According to RSVP co-president Carey Wang, RSVP did not feel comfortable advertising volunteering opportunities that they had not organized, especially when they noticed transportation and problems surrounding the opportunities.

Zhu said taking the Metro, as some opportunities required, was difficult because graduate students are not given free cards. Zhu said she paid for Metro cards for volunteers who did not have them and was not able to communicate these difficulties with the CCL.

“We’re part of the face of R-HAT, but we don’t have any control over it,” Wang, a Will Rice College senior, said.

Domeracki said he was never informed of any discomfort regarding the opportunities or RSVP’s role in publicizing them. Quenemoen said she has not heard negative feedback from RSVP since Zhu emailed her in early September about challenges with volunteering at the NRG pet shelter. Quenemoen said she followed up with the community partners and resolved the issues.

Onwenu said that, while he was not sure if better communication would significantly increase volunteer turnout, he was frustrated to see more posters about DuncStep and Night of Decadence than R-HAT.

Despite past challenges, Zhu and Wang still hope to work with the CCL and increase their role in R-HAT.

“Our goals are the same,” she said. “We’re not as concerned with figuring out who’s to blame, but ultimately we just want to see R-HAT succeed.”


Both Quenemoen and Zhu said that maintaining student involvement in R-HAT has been a challenge. Since Oct. 6, 153 of the 622 opportunities offered to students have been filled. Over 2,000 students volunteered through R-HAT between R-HAT’s inception and Sept. 6, according to Doerr Institute Director Tom Kolditz.

Domeracki said R-HAT engagement declined severely the weekend after classes resumed and then dropped again after the next weekend, Sept. 16 and 17.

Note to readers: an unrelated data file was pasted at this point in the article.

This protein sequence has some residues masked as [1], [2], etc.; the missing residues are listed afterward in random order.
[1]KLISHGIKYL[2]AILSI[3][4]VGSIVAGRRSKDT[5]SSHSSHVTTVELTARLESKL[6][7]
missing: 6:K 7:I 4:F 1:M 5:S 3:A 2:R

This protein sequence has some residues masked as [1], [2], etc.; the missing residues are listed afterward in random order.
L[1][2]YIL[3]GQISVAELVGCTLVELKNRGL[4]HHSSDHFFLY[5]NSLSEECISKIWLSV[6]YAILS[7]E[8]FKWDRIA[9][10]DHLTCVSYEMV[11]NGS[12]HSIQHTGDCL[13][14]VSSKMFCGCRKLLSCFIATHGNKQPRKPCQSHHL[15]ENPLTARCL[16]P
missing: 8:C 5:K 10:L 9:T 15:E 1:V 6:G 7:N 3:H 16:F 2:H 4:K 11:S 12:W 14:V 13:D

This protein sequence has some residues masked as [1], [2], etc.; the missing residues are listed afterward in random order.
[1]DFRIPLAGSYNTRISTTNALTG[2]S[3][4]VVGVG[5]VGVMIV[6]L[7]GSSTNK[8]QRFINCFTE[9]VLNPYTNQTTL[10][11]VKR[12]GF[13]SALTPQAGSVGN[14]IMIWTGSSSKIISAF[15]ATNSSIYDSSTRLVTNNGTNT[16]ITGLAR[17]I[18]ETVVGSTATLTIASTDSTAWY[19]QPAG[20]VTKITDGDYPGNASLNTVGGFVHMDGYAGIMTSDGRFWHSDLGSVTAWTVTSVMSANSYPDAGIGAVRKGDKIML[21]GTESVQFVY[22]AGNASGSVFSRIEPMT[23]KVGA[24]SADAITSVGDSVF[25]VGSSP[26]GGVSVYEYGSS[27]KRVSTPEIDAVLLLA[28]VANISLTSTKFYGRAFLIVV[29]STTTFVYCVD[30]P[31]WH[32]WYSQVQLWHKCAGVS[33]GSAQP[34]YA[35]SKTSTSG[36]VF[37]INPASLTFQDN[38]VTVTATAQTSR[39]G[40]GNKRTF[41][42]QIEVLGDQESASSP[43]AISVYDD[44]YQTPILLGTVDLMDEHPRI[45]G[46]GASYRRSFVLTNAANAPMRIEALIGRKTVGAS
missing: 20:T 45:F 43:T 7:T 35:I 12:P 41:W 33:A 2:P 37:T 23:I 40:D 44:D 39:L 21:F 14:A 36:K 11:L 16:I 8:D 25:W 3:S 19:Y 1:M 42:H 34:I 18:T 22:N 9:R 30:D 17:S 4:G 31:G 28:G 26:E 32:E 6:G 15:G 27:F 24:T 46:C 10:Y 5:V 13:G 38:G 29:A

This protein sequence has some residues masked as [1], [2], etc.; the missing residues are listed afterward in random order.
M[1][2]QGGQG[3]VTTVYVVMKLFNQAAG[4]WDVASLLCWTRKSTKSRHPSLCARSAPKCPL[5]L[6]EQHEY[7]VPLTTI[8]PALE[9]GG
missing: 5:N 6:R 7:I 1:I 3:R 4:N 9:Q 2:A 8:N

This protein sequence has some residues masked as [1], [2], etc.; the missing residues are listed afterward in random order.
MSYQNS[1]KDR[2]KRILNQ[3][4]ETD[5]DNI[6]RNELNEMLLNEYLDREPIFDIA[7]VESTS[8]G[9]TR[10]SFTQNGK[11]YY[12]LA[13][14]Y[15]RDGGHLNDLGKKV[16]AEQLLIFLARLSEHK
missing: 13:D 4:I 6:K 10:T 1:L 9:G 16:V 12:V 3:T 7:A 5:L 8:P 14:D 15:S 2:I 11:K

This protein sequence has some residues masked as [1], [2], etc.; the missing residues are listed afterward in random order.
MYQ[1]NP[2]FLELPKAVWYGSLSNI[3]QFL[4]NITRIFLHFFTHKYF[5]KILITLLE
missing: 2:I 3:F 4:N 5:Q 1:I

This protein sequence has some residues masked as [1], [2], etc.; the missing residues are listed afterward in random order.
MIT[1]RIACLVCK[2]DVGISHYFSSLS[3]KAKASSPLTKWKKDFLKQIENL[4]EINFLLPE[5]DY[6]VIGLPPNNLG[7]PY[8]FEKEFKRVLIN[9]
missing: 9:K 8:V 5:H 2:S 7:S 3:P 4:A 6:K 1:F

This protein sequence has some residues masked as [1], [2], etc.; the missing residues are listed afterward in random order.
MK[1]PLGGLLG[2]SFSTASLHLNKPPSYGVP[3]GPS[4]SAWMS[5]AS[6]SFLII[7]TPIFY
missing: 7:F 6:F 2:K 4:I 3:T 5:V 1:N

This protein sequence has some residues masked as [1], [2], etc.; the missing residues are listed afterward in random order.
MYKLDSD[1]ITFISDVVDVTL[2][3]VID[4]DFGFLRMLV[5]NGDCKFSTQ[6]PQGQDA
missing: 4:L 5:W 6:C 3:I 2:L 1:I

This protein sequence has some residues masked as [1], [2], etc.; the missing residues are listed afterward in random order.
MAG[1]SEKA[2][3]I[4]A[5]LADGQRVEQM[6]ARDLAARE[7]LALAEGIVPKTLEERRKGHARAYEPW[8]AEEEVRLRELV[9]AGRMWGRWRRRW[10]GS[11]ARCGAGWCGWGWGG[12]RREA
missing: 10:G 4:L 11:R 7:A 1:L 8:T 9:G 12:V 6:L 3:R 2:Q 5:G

Due to low turnout, Quenemoen said the CCL has turned down community requests for volunteers due to low turnout. Since few students signed up for opportunities during the week, the CCL had to restrict their partnerships to organizations who could host volunteers over the weekend.

“What we learned very quickly — and there’s no value judgement here — is that students don’t want to [volunteer] on a weekday,” Quenemoen said.

The CCL expected this decline in engagement, Quenemon said. Throughout the months since Harvey, the CCL has been balancing student interest and availability with community partner demand.

“We don’t want to over-promise and then not be able to deliver,” she said.

According to a survey sent out when classes resumed, over half of respondents said they wanted weekly recurring volunteer commitments. Believing this level of commitment was not feasible, the CCL organized bi-weekly opportunities instead.

Domeracki said he has continued to send R-HAT opportunities out on the listserv every week. R-HAT offered 11 volunteering opportunities each day over Labor Day weekend and six the next weekend as demand decreased, Domeracki said. By the end of September, R-HAT offered two opportunities most weekends.

In the months since Harvey, volunteering opportunities have become more multidimensional, according to Quenemoen. For example, Fe y Justicia, a worker protection organization, wants Spanish-speaking volunteers to interview migrant workers who have come to Houston for jobs related to Harvey recovery, which Quenemoen said presents a dynamic opportunity but requires more skills.

“It’s a lot easier to just send people to the Red Cross to clean cots,” Quenemoen said.

Many organizations are now working to address their long-term needs, requiring more skilled volunteers, according to Quenemoen. Assessing student interest is still a challenge for the CCL.

“If students are not interested, that’s okay,” Domeracki said. “We’re not demanding that students volunteer.”

This story has been updated with the response from the Office of Information Technology.